This month saw the publication of Ireland’s Corporation Tax Roadmap (the roadmap) by Minister for Finance and Public Expenditure and Reform, Paschal Donohoe.It looks at recent changes in Ireland’s tax regime and lays out the country’s plans in terms of corporate taxation over the coming years.
Recent changes for a more robust global economy
In the report, the government outlines how it will implement commitments made through various EU directives including
- the Anti-Tax Avoidance Directive (ATAD)
- the OECD’s Base Erosion and Profit Shifting (BEPS)
- the recently agreed EU Council Directive 2018/882/EU (known as ‘DAC 6’)
It also reflects on feedback to recommendations made by UCC Economics Lecturer Seamus Coffey in his recent Review of Ireland’s Corporation Tax Code.
The roadmap highlights recent reforms that have taken place to bolster global tax policy since the financial crisis. Ireland’s implementation of the OECD’s Common Reporting Standard (CRS) and the FATCA agreement with the US, enabling the automatic exchange of information between tax authorities, are also mentioned in the report.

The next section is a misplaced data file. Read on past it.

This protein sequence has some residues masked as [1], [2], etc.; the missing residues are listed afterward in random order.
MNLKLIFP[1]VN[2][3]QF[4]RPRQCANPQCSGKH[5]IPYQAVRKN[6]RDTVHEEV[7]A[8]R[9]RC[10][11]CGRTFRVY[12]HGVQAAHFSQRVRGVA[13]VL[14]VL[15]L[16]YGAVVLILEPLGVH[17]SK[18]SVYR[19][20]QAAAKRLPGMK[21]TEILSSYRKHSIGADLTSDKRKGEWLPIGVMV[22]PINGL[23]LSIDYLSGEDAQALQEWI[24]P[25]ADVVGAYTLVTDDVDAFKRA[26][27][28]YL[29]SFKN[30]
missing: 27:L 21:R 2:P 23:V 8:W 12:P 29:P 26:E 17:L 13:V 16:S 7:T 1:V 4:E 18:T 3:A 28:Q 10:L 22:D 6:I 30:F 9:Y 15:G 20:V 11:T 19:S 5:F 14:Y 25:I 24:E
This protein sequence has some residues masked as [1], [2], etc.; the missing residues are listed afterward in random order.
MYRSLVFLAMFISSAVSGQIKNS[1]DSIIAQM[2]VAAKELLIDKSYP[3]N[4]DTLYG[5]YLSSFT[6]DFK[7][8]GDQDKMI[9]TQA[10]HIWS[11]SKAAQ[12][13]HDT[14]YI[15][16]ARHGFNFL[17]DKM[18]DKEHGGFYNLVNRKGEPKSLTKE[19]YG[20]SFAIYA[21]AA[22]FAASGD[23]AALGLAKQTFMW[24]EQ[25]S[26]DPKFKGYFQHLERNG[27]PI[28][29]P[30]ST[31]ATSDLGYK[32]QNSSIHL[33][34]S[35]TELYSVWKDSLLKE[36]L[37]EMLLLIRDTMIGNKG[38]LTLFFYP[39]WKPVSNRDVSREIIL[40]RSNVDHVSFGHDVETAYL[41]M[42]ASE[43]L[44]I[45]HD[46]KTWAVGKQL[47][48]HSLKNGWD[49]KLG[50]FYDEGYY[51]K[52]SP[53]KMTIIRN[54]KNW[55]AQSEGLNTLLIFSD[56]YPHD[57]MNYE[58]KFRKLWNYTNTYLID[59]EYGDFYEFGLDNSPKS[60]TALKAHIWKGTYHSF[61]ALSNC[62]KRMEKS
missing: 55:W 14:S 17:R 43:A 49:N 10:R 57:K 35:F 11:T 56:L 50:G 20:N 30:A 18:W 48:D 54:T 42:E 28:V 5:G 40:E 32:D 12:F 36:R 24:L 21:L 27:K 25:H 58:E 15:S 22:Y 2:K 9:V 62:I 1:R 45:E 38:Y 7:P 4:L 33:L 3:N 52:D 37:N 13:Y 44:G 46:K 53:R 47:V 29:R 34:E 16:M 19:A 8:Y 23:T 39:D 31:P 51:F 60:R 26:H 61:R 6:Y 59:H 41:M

It also references Ireland’s signing of the OECD’s Multilateral Convention to Implement Tax Treaty Measures to Prevent Base Erosion and Profit Shifting (BEPS) in 2017 as further proof of its commitment to ensuring Ireland’s tax regime is aligned with the highest global standards. Over the past decade a significant body of work has been completed by the OECD in addressing BEPS.
The nuts and bolts of tax reform
Let’s look at some of the key points:
Controlled Foreign Company (CFC) regime